Jenee Craver has plenty of experience mixing cocktails. She’s been a bartender for years, and currently manages the drinks program at Nick Elmi’s buzzy ITV on East Passyunk. But when I brought her the latest trendy spirit I’ve discovered, she didn’t know what to make of it. With arty, well-designed logos and standard glass shape, these bottles look like they’d fit right in with the other spirits arranged behind her bar.
But Seedlip is something totally different. It’s billed as the world’s first distilled non-alcoholic spirit.
I originally went searching for the best nonalcoholic beverage options because I have been choosing to avoid alcohol lately. And it isn’t just me staying off the sauce these days. “Dry January” and “Dry July” have become annual events for many regular imbibers, and on the day of our tasting at ITV, chef and owner Nick Elmi himself was in the middle of a 30 day break from booze. Perfect. Seedlip wasn’t created for teetotalers. Its company tagline is, “What to drink when you’re not drinking.”
Before I ordered both varieties — “Spice” and “Garden” — I learned that Seedlip is served in numerous Michelin-starred restaurants around the world, including here in the US at the French Laundry. So I knew it would intrigue cocktail experts like Craver and restaurant owners like Elmi, especially since Seedlip is not currently being poured anywhere in Philly. It has only recently become available here in the US, but if it takes off here the way it has in the UK, where it was created, it will be popping up in more and more bars and restaurants soon.
I couldn’t imagine what Seedlip would taste like or how it was made, so while I was waiting for my precious bottles of non-booze to arrive, I called Ben Branson, Seedlip’s creator, to get some answers.
“I have always been crafty, and I’m from a farming family,” he said. “I was wondering what else I could do with the herbs I was growing.” Then he crossed paths with The Art of Distillation, a 16th-century volume on herbal remedies that’s filled with recipes for distilling botanicals without alcohol. “It wasn’t long before I was playing around with a copper still in my own kitchen.”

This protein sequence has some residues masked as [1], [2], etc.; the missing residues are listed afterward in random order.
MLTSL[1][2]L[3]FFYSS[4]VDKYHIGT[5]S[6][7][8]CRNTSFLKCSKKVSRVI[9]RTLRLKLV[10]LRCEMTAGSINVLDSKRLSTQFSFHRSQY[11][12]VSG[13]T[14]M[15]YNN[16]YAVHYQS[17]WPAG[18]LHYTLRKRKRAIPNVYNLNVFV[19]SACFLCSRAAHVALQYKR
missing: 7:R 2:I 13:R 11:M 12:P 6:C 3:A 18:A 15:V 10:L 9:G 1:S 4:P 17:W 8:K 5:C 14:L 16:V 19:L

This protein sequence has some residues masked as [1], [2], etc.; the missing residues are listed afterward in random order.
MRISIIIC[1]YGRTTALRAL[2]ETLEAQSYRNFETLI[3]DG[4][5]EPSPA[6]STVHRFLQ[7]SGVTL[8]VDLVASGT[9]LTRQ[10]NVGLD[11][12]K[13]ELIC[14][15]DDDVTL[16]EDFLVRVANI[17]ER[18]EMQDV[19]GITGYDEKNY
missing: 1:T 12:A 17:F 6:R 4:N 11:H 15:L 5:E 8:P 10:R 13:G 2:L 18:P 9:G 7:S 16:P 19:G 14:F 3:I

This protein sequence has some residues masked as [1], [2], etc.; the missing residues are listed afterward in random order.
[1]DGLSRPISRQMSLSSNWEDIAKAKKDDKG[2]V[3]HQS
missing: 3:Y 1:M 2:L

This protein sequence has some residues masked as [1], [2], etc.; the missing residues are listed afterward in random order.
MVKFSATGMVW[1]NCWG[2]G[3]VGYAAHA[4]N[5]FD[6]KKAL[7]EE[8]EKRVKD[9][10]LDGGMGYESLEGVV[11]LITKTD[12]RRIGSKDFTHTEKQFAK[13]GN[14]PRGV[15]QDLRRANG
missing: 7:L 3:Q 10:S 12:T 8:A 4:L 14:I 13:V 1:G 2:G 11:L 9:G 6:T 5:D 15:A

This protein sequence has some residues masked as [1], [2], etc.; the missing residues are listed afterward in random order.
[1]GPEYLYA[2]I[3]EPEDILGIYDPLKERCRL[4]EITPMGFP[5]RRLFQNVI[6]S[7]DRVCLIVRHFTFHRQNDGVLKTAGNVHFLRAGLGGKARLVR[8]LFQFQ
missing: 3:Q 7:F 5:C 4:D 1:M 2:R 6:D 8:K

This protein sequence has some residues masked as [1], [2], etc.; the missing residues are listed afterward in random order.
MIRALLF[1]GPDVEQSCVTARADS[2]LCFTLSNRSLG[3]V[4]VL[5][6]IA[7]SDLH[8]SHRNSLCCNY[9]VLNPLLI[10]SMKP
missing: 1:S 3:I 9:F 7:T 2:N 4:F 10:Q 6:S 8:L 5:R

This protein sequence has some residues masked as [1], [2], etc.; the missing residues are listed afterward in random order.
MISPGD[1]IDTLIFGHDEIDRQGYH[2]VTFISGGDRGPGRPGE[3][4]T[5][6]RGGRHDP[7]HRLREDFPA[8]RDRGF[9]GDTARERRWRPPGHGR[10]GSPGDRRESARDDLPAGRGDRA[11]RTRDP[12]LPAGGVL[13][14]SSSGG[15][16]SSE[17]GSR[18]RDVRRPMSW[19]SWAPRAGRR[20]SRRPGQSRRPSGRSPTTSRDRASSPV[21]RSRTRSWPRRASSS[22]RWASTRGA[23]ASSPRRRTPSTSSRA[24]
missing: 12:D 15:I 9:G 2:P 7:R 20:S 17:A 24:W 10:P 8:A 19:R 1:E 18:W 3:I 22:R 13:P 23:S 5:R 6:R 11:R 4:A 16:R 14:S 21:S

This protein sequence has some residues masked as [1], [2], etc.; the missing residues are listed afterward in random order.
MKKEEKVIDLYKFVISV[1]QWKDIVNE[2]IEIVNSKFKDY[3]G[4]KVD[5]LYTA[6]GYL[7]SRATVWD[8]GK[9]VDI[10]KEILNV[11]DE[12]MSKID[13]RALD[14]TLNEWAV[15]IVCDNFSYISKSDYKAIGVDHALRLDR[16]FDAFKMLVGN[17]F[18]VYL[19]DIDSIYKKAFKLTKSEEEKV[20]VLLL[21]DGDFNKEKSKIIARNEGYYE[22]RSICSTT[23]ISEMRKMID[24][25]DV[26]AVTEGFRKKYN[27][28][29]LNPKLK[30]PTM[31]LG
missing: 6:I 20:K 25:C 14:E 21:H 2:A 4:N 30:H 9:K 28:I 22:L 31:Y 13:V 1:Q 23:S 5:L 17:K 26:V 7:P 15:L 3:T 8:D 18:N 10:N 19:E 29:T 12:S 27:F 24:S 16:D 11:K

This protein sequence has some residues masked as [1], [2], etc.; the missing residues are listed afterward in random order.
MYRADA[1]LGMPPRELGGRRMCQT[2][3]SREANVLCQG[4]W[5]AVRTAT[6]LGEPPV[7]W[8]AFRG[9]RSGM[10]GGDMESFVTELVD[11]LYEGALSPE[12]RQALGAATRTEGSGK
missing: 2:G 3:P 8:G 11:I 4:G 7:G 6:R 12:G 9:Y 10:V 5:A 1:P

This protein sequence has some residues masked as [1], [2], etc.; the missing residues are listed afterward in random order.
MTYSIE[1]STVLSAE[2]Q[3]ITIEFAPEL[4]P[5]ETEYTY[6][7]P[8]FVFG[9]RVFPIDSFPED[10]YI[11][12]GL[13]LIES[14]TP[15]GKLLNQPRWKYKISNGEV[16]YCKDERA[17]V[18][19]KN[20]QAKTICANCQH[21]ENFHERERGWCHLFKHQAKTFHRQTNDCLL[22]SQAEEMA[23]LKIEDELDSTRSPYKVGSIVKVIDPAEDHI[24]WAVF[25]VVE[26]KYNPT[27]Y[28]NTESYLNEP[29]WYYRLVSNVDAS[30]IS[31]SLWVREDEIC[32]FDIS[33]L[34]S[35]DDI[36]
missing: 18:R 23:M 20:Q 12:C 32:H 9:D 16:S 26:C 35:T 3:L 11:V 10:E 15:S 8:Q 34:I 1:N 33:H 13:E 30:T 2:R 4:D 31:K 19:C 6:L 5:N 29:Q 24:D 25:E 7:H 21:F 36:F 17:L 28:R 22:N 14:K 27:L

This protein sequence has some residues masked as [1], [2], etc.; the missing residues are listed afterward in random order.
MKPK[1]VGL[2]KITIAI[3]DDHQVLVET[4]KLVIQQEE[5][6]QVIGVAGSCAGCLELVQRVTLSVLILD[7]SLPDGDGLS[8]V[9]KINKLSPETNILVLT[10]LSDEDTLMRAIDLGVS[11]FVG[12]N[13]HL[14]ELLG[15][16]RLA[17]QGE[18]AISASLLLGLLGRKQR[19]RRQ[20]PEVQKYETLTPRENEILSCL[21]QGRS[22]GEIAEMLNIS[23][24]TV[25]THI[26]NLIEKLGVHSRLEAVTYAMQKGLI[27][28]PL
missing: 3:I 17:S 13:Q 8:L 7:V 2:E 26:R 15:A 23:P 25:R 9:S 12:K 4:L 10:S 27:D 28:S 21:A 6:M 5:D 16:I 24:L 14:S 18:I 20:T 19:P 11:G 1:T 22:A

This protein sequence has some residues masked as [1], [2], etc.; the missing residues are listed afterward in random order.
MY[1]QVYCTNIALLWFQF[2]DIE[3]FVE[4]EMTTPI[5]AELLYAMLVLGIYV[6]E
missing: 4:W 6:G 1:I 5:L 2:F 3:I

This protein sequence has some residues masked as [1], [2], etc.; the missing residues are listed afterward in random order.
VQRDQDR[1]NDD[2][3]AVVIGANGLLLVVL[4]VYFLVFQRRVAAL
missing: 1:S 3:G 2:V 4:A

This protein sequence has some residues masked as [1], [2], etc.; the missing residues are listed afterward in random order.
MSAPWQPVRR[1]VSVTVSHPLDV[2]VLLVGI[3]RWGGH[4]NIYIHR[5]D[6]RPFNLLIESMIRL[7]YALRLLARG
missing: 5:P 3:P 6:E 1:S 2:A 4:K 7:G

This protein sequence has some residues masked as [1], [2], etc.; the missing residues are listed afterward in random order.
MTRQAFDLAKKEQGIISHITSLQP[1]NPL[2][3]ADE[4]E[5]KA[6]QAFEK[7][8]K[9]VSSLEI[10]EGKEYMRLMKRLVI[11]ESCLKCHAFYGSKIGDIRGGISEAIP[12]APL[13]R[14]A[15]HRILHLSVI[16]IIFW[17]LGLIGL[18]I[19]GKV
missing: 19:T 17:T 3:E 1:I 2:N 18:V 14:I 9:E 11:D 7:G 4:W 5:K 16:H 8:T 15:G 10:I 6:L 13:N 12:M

Branson built on those antique recipes and techniques, refining the distilling process to get a more stable distillate with more potent flavors, and launched Seedlip in the UK in 2015. His little experiment took off, attracting investment from megabrand Diageo. Now, the brand is poised for a major expansion into the US, with distribution at Dean & DeLuca planned for the next few months.
When we uncapped the Seedlip bottles at ITV, Craver and I both marveled at the aroma. The Spice version has a warm woody fragrance that called to mind whiskey and other brown spirits. The Garden bottle was floral and vegetal, reminiscent of gin. Seedlip isn’t meant to be sipped on its own, just like many alcohol-based spirits are not. And though the flavors aren’t bad straight, they also aren’t exactly fully realized. Plus, the mouthfeel of Seedlip is definitely watery.
We gathered two types of Fever Tree tonic water — elderflower and Mediterranean — plus fresh citrus and ITV’s array of flavored syrups, and Craver started mixing drinks.
First up: Seedlip’s Spice with Craver’s house made Thai syrup, Mediterranean tonic, and a squeeze of fresh lemon.
“Wow, you really get a nice bitter edge of that wood spice at the end,” said Craver on first sip. With a hint of sweetness and added body from the syrup, the drink is well balanced, with the full flavor you’d expect from a craft cocktail. Clearly, it exceeded both our expectations. I kept drinking it as she moved on to other experiments.
I asked Craver, an active member of the United States Bartender’s Guild, what she drinks when she isn’t drinking, and she replied, “whiskey.” (Ha!) Her favorite cocktail is the whiskey sour and its variations, so naturally she wanted to try a nonalcoholic sour, using the Garden Seedlip, plenty of fresh squeezed lemon, simple syrup, and a touch of egg white. This one was a big hit — bright, refreshing, and aromatic. It was also festive and pretty, which counts for a lot when you’re looking for an alcohol-free alternative at a fancy cocktail bar like ITV.
Even Elmi was surprised by how closely Seedlip mimicked the aspects of a cocktail most drinkers like — balance, aroma, complexity, bitterness. “This actually tastes like a drink,” he said. And though Seedlip is not currently on the cocktail menu at ITV, Craver says it would be a welcome addition.
“Pregnant women often ask me for a mocktail that really looks like a cocktail so others don’t know they’re not drinking. This would be great for that,” she says. And that’s far from the only reason someone might seek out a terrific booze-free beverage.
Craver fields at least five requests for nonalcoholic cocktails during any given night at ITV, she said. Seedlip has the potential to give her and bartenders everywhere a much sharper tool to create a true craft cocktail experience for those who are choosing to avoid alcohol for whatever reason.
Elmi says he enjoys the better quality sleep he gets during those months he takes off from booze. Everyone does — sleep studies show alcohol negatively impacts your ability to get a good night’s rest.
Seedlip is one way to enjoy delicious cocktails, a night out at a cool bar, and that blissful sober sleep. Or it will be, as soon as local bars and restaurants start adding it their menus. Given the company’s planned PR push this spring and increased distribution inside the US, it’s only a matter of time.
Until then, you can order Seedlip online.